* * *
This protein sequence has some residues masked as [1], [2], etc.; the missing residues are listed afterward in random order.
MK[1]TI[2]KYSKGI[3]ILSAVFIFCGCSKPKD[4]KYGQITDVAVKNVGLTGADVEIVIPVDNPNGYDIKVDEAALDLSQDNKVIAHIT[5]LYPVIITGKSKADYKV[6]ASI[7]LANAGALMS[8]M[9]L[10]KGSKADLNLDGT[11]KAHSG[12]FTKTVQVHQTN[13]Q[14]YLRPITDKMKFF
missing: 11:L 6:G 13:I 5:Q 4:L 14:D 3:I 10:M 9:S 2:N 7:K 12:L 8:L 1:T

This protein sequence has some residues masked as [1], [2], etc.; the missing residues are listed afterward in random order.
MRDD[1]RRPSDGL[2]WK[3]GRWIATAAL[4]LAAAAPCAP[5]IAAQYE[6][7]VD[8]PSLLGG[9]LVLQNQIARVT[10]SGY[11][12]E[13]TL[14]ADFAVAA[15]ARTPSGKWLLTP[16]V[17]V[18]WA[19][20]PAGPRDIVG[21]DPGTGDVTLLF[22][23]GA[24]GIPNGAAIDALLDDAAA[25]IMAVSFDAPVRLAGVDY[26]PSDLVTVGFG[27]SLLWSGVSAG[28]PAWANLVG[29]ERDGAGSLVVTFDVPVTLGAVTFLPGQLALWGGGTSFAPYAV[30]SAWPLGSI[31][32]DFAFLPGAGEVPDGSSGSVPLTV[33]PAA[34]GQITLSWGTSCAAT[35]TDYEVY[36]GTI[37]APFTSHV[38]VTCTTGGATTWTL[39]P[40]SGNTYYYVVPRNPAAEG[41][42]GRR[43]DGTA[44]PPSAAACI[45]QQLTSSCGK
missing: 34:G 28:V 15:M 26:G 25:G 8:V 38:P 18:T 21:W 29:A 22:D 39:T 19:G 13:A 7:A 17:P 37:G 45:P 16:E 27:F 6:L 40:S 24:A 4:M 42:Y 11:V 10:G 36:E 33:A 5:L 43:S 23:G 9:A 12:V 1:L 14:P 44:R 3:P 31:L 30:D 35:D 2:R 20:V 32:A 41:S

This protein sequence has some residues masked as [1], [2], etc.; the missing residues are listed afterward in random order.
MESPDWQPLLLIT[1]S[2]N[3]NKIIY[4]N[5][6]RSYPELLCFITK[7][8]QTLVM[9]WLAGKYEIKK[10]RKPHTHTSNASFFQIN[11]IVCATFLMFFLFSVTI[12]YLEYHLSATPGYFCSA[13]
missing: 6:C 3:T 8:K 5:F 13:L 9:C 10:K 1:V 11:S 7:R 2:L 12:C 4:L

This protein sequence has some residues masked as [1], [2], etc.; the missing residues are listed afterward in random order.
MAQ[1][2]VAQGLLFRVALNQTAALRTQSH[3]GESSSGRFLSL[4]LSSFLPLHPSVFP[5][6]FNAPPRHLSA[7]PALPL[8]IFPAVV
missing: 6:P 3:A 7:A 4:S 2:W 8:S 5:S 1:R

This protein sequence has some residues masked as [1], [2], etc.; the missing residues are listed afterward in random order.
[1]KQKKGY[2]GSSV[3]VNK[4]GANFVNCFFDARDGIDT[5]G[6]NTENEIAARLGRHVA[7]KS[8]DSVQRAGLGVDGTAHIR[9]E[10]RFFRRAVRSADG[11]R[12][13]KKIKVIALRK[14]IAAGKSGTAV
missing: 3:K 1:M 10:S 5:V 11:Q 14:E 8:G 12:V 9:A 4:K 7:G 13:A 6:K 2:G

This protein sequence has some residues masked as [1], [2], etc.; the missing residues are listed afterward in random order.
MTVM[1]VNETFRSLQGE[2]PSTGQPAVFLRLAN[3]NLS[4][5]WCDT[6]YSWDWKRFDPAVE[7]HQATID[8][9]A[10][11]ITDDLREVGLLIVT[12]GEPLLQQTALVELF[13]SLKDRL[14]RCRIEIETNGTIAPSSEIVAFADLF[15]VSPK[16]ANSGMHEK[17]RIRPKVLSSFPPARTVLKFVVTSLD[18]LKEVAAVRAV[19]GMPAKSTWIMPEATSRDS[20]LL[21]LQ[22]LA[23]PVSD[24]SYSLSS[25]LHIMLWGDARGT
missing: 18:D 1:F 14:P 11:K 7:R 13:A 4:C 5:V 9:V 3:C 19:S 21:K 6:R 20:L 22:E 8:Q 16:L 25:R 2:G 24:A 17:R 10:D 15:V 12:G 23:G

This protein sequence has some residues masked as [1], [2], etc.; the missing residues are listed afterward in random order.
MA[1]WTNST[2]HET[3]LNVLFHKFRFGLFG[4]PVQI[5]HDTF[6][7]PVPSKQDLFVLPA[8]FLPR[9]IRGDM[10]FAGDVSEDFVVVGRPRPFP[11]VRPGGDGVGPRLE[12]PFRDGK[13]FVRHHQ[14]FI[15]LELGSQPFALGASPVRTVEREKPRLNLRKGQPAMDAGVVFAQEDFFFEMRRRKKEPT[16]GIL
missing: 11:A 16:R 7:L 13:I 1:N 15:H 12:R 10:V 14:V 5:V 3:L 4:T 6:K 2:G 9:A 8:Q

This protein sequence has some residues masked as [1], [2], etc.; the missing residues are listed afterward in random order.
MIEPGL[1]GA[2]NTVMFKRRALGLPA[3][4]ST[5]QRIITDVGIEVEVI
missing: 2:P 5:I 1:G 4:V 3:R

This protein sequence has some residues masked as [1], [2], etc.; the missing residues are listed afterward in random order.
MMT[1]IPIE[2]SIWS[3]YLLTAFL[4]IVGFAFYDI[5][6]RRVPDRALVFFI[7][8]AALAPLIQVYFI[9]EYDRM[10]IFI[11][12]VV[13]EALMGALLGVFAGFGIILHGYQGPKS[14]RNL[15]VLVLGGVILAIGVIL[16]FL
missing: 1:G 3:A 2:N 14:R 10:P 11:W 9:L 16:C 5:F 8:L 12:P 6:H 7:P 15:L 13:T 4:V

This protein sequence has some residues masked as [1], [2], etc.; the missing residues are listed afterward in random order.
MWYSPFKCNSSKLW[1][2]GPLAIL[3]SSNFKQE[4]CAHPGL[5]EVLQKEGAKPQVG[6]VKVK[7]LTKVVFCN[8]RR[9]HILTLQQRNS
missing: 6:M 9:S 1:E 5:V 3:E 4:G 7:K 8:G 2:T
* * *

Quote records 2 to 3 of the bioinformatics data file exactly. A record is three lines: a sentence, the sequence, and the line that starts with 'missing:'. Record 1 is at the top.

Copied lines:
This protein sequence has some residues masked as [1], [2], etc.; the missing residues are listed afterward in random order.
MRDD[1]RRPSDGL[2]WK[3]GRWIATAAL[4]LAAAAPCAP[5]IAAQYE[6][7]VD[8]PSLLGG[9]LVLQNQIARVT[10]SGY[11][12]E[13]TL[14]ADFAVAA[15]ARTPSGKWLLTP[16]V[17]V[18]WA[19][20]PAGPRDIVG[21]DPGTGDVTLLF[22][23]GA[24]GIPNGAAIDALLDDAAA[25]IMAVSFDAPVRLAGVDY[26]PSDLVTVGFG[27]SLLWSGVSAG[28]PAWANLVG[29]ERDGAGSLVVTFDVPVTLGAVTFLPGQLALWGGGTSFAPYAV[30]SAWPLGSI[31][32]DFAFLPGAGEVPDGSSGSVPLTV[33]PAA[34]GQITLSWGTSCAAT[35]TDYEVY[36]GTI[37]APFTSHV[38]VTCTTGGATTWTL[39]P[40]SGNTYYYVVPRNPAAEG[41][42]GRR[43]DGTA[44]PPSAAACI[45]QQLTSSCGK
missing: 34:G 28:V 15:M 26:G 25:G 8:V 38:P 18:T 21:W 29:A 22:D 39:T 19:G 13:A 7:A 17:P 37:G 45:P 16:E 27:F 6:L 40:S 24:A 4:M 42:Y 11:V 10:G 36:E 33:A 5:L 43:S 23:G 9:A 12:V 1:L 14:P 44:R 3:P 31:L 30:D 35:D 2:R 20:V 32:A 41:S

This protein sequence has some residues masked as [1], [2], etc.; the missing residues are listed afterward in random order.
MESPDWQPLLLIT[1]S[2]N[3]NKIIY[4]N[5][6]RSYPELLCFITK[7][8]QTLVM[9]WLAGKYEIKK[10]RKPHTHTSNASFFQIN[11]IVCATFLMFFLFSVTI[12]YLEYHLSATPGYFCSA[13]
missing: 6:C 3:T 8:K 5:F 13:L 9:C 10:K 1:V 11:S 7:R 2:L 12:C 4:L